UConn’s highest paid employee can’t be coach
Published: Thursday, September 20, 2012
Updated: Thursday, September 20, 2012 22:09
The announcement of Jim Calhoun’s retirement is the biggest story at UConn so far this year. He has left an undeniable legacy, building the UConn basketball program out of next to nothing and putting this school on the national radar. He will be missed. But his retirement poses questions about the role of sports at a university. Calhoun is no doubt deserving of his reputation as an excellent coach. But is he deserving of the power he has at this school and the millions of dollars it pays him annually?
To many, the answer is obvious. Calhoun has contributed a lot to the University, and while I don’t deny that, my answer to this question is probably different from many of my peers. No matter how talented or valuable the basketball coach is, his program should not come before any of the academic priorities of this school. Jim Calhoun was paid more than any professor, administrator or even the president of the University.
First, some numbers: For his 873 career wins, 17 Big East championships, four Final Four appearances and three national titles, Calhoun was paid $2,403,223.54 in total compensation in 2010. That makes him the highest-paid employee of the State of Connecticut. Calhoun makes an amount of money that’s in line with other college basketball coaches of his stature, and the school had to offer a competitive salary in order to keep him. But the fact that the top-earning official in this state is not in any way involved in government, or directly involved in education, is blatantly inappropriate.
The common defense is that Calhoun’s program brings in millions, thereby justifying the millions he is paid. The basketball program does make a lot of money, but the actual net income is a bit of a grey area. According to the US Department of Education, the men’s basketball team’s total expenses for the 2010-2011 season were $8,341,406, and their profit for that year was $7,924,225, leaving them with a net loss. That $7.9 million is revenue from tickets, sponsorships, Big East and NCAA wins and alumni contributions that the basketball team earned directly, but it does not take into account the $31,281,342 of revenue that the Department of Athletics can’t attribute to a specific team. This is the money from UConn merchandise, concessions at games and various other sources. A large part of this profit can easily be attributed to the basketball team, but it’s impossible to say how much. In 2009, Sports Illustrated ran a similar story and attributed one– third of the unassigned profit for that year to the men’s basketball team. Using that same formula, the men’s basketball team’s profits for the 2010-2011 season were $10,009,933. It may seem like a lot, but in the context of the school’s $1.05 billion annual budget, it is a drop in the bucket. The men’s basketball team’s profit is equal to less than one percent of the overall budget.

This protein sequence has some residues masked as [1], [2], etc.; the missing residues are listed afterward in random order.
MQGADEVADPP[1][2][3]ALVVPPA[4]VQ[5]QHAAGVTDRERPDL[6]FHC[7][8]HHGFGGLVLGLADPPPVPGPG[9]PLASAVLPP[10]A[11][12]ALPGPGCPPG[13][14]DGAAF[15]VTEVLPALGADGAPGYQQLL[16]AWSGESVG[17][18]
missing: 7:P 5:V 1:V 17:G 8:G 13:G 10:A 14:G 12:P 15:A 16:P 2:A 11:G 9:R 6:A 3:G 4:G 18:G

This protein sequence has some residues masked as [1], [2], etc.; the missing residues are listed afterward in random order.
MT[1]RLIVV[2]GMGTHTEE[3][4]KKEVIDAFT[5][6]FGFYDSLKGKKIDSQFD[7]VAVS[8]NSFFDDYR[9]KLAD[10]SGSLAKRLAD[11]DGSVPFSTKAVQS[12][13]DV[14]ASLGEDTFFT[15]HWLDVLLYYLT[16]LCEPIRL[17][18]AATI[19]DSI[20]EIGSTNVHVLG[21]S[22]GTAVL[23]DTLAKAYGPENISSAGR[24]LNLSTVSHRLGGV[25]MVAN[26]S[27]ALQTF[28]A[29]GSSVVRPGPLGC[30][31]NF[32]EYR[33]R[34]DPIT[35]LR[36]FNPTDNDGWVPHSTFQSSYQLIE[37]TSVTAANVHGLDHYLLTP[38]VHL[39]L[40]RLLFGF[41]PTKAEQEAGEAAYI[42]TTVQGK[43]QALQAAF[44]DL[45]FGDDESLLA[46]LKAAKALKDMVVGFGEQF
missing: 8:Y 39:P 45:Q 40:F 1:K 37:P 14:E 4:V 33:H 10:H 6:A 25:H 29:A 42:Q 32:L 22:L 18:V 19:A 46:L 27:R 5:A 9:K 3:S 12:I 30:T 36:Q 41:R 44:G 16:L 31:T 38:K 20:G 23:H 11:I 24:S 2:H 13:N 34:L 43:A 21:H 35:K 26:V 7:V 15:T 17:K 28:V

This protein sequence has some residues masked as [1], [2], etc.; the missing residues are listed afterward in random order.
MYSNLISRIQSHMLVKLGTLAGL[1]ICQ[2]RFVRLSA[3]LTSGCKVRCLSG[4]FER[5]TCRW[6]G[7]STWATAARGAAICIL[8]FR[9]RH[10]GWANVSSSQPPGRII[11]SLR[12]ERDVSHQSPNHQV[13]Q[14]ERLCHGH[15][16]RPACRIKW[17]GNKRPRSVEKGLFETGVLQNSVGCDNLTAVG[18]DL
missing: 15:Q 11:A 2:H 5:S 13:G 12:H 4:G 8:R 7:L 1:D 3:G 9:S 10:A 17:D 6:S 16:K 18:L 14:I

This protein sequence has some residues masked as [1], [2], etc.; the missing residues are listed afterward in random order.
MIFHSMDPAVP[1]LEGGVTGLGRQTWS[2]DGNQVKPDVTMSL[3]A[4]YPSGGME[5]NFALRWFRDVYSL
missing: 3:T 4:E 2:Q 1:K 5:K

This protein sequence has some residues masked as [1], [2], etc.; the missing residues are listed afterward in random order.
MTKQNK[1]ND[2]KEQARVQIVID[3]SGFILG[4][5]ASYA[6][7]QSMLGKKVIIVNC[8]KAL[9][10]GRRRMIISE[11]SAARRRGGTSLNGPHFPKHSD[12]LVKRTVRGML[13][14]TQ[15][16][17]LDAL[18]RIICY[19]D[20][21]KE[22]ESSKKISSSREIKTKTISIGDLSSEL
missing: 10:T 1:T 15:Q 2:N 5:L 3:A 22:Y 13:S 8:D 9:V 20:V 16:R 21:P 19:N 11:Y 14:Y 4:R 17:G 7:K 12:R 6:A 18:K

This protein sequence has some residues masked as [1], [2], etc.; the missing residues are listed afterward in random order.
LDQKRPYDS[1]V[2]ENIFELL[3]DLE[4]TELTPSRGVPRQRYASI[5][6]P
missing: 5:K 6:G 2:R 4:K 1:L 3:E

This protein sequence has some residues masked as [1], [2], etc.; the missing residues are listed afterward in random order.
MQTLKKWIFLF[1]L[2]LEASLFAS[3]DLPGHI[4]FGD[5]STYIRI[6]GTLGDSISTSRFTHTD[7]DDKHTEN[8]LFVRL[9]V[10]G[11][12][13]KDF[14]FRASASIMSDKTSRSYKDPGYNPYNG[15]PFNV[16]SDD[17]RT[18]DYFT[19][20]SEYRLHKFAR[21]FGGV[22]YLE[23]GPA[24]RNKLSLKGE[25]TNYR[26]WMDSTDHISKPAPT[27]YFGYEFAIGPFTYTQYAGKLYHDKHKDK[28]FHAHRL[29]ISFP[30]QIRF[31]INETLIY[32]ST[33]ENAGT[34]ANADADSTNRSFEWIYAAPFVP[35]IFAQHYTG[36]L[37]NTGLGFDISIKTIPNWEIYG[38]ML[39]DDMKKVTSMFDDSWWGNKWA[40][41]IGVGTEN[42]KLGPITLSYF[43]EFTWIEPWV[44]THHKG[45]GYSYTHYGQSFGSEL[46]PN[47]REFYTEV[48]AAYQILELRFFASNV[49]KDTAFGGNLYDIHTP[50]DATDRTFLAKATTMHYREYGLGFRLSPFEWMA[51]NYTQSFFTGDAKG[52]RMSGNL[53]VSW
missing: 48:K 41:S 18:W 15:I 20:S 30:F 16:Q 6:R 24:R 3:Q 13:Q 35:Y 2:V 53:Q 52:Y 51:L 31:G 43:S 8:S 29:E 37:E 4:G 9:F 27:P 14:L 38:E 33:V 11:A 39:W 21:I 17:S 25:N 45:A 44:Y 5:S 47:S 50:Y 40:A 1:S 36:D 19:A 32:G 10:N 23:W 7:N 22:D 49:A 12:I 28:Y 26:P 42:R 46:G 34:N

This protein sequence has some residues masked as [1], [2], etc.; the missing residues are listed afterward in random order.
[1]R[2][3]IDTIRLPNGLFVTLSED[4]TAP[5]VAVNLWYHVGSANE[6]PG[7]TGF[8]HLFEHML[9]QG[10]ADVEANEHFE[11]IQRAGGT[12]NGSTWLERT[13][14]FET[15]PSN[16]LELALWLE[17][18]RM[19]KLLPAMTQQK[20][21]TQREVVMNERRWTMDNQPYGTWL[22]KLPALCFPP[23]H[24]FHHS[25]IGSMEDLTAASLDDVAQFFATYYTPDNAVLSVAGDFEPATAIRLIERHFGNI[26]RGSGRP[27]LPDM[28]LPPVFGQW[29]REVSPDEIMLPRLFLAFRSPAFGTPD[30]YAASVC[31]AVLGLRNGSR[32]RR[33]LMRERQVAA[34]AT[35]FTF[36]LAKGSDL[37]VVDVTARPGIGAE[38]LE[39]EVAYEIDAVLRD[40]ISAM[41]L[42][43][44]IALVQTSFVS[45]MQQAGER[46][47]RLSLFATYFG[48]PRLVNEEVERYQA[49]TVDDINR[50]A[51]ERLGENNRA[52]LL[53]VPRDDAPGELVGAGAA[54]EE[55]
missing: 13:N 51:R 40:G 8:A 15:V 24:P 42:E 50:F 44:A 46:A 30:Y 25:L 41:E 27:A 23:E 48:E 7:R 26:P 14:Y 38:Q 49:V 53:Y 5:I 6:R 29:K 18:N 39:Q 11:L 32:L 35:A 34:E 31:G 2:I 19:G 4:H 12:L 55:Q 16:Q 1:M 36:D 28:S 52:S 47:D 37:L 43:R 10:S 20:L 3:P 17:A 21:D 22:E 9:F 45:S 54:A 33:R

Many will argue that the real value of Calhoun’s contribution has been in raising the profile of the University. But UConn has a lot of other things to be proud of. This is an excellent school, and that will always be its biggest draw. Everyone likes being on a winning team. But it is not fair to the student body to assume that most of them came here because of Division I sports. If this were an institution solely dedicated to excellence in basketball, it would be understandable for the head coach to make more than anyone else. But UConn is, before anything else, a school. Jim Calhoun has had a positive impact here, but it is hard to imagine he has done more to further learning than anyone else. The University makes a mockery of its own aims by paying the basketball coach more than any professor.
Things haven’t always gone smoothly for the basketball program, either. The amount of money involved in college sports almost guarantees that there will be misconduct somewhere. The team is not eligible for postseason play this year because in previous years they failed to meet academic standards. The contract that Calhoun signed in 2009 stipulates that if his team fails to meet academic standards, $100,000 will be taken out of his $2.3 million salary. That’s barely a slap on the wrist, especially considering the same contract provides for a $1 million bonus if he retires before his contract is up.
Calhoun’s missteps were no doubt the product of the incredibly driven and competitive nature that he was so praised for. His determination occasionally crossed the line. But in the University’s eyes, his achievements outweighed the consequences of the rules he broke, even if his transgressions undermined the fundamental goal of the school – to educate. With those millions of dollars comes the need to ensure success.
In a cost-benefit analysis, what is gained must always be greater than what is expended. For the moment, the numbers check out. But it’s more than just money on the line when a school puts athletics before academics.